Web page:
Here's Your Chance to Name an Alien Planet!

An artist's impression of the view from an alien world.
An artist's impression of the view from an alien world. (Image credit: IAU/L. Calçada)

There's a whole universe of nameless stars and exoplanets beyond our solar system, and now space fans around the world will have a chance to help name these objects. 

As part of its 100th anniversary celebrating, the International Astronomical Union (IAU), a society of astronomers with the sole authority to name celestial objects, is giving every country on Earth the chance to name an exoplanet and the star it orbits. (The IAU also famously stripped Pluto of its planetary status in 2006.)

To name an exoplanet and its star, each participating country's local IAU outreach office (or a volunteer committee in countries that don't have one) must launch a national campaign to solicit name ideas from the public. After the committees down-select the candidates, winning names will be decided by means of a popular vote.

Related: 10 Exoplanets That Could Host Alien Life 

So far, nearly 100 countries are already organizing national campaigns to get members of the public to contribute ideas and vote for names to submit for the IAU100 NameExoWorlds project. You can find a list of those countries here. If your home country hasn't launched a naming campaign yet, you have until June 30 to get started by submitting a proposal to the IAU. 

Once the votes are in, participating countries must submit their winning names to the IAU for approval in November, and the winning monikers will be announced in December. To be approved, each name must follow the IAU's naming rules

Each country will be assigned a star that is visible in the night sky, at least through a small telescope. Unfortunately, it's extremely difficult to observe an exoplanet even with the best telescopes, so we may never find out what the newly named worlds look like.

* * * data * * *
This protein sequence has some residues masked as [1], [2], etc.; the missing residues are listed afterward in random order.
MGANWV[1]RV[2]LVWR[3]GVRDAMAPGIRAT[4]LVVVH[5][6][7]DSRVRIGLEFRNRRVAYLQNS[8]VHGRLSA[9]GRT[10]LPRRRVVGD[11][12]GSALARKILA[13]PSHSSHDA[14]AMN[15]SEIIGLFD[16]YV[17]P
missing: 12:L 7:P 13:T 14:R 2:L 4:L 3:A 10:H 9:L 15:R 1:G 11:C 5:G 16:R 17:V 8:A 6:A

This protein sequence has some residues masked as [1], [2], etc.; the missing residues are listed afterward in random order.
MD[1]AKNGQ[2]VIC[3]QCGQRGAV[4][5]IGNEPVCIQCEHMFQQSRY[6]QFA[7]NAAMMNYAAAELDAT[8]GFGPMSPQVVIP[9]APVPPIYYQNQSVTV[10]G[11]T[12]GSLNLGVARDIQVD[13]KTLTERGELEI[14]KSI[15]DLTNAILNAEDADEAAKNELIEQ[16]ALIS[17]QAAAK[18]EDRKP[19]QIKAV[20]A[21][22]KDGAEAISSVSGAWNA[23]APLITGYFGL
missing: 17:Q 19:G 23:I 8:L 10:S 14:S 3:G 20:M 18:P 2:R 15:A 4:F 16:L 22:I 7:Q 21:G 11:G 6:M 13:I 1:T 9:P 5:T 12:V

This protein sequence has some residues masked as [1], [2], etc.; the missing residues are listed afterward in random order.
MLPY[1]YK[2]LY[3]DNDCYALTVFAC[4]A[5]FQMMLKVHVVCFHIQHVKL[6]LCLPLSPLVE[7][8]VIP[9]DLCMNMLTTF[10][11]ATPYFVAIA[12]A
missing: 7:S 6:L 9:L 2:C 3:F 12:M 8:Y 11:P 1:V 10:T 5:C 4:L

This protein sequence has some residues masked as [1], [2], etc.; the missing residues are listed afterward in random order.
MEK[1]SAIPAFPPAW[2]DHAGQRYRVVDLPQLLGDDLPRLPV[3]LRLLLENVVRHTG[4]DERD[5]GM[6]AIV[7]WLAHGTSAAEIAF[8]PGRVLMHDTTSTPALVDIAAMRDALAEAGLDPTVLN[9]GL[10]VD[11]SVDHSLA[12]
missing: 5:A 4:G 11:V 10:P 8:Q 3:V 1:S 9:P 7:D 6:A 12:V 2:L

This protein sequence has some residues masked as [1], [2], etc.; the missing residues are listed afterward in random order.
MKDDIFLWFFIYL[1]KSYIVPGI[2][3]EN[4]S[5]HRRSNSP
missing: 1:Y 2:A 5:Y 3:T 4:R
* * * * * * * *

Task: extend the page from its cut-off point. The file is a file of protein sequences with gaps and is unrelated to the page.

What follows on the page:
"This exciting event invites everyone worldwide to think about their collective place in the universe, while stimulating creativity and global citizenship," Debra Elmegreen, IAU president-elect, said in a statement. "The NameExoWorlds initiative reminds us that we are all together under one sky."

This will be the second such contest held by the IAU; a similar campaign in 2015 led to the naming of 14 stars and 31 exoplanets

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Hanneke Weitering
Contributing expert

Hanneke Weitering is a multimedia journalist in the Pacific Northwest reporting on the future of aviation at and Aviation International News and was previously the Editor for Spaceflight and Astronomy news here at As an editor with over 10 years of experience in science journalism she has previously written for Scholastic Classroom Magazines, MedPage Today and The Joint Institute for Computational Sciences at Oak Ridge National Laboratory. After studying physics at the University of Tennessee in her hometown of Knoxville, she earned her graduate degree in Science, Health and Environmental Reporting (SHERP) from New York University. Hanneke joined the team in 2016 as a staff writer and producer, covering topics including spaceflight and astronomy. She currently lives in Seattle, home of the Space Needle, with her cat and two snakes. In her spare time, Hanneke enjoys exploring the Rocky Mountains, basking in nature and looking for dark skies to gaze at the cosmos.